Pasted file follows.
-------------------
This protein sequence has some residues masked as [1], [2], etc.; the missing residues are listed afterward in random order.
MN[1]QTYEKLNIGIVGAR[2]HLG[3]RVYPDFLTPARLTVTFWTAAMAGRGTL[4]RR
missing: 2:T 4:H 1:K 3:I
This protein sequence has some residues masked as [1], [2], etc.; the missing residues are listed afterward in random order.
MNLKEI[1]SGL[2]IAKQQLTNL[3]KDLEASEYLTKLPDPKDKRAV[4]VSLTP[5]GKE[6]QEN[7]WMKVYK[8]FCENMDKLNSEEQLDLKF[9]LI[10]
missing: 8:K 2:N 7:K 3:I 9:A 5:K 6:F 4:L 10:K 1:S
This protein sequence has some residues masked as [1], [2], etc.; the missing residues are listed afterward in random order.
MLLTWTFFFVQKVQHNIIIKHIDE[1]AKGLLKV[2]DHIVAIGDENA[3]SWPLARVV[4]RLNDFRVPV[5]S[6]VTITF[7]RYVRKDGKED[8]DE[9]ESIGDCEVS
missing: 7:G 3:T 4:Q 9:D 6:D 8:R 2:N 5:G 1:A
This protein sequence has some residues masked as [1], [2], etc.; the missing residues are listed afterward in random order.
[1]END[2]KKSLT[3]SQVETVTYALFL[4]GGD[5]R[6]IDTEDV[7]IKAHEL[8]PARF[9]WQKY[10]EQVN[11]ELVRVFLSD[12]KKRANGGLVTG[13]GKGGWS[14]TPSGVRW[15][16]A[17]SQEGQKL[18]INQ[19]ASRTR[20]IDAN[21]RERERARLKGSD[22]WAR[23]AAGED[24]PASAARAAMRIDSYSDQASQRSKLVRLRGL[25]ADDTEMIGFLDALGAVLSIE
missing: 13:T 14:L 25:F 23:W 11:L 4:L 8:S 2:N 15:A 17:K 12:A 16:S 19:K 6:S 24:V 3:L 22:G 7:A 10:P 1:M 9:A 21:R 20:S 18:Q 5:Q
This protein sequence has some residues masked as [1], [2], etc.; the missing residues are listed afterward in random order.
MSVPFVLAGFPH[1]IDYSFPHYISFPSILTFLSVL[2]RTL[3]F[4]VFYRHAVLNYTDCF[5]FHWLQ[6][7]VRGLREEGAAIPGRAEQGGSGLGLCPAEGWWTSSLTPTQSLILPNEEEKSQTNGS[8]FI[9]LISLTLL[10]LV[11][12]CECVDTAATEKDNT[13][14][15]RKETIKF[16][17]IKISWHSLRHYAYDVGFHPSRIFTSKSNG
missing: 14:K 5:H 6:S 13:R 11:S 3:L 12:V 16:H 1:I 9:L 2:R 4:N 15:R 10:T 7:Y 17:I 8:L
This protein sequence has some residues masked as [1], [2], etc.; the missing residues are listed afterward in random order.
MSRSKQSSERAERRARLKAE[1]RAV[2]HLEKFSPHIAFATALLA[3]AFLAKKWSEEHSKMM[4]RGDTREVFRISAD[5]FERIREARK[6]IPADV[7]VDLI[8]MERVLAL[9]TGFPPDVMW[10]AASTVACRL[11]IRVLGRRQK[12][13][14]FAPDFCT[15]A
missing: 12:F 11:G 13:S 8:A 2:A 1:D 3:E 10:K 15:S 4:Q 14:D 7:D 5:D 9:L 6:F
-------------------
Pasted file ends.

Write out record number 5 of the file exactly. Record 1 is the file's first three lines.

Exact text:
This protein sequence has some residues masked as [1], [2], etc.; the missing residues are listed afterward in random order.
MSVPFVLAGFPH[1]IDYSFPHYISFPSILTFLSVL[2]RTL[3]F[4]VFYRHAVLNYTDCF[5]FHWLQ[6][7]VRGLREEGAAIPGRAEQGGSGLGLCPAEGWWTSSLTPTQSLILPNEEEKSQTNGS[8]FI[9]LISLTLL[10]LV[11][12]CECVDTAATEKDNT[13][14][15]RKETIKF[16][17]IKISWHSLRHYAYDVGFHPSRIFTSKSNG
missing: 14:K 5:H 6:S 13:R 11:S 3:L 12:V 16:H 1:I 9:L 2:R 4:N 15:R 10:T 7:Y 17:I 8:L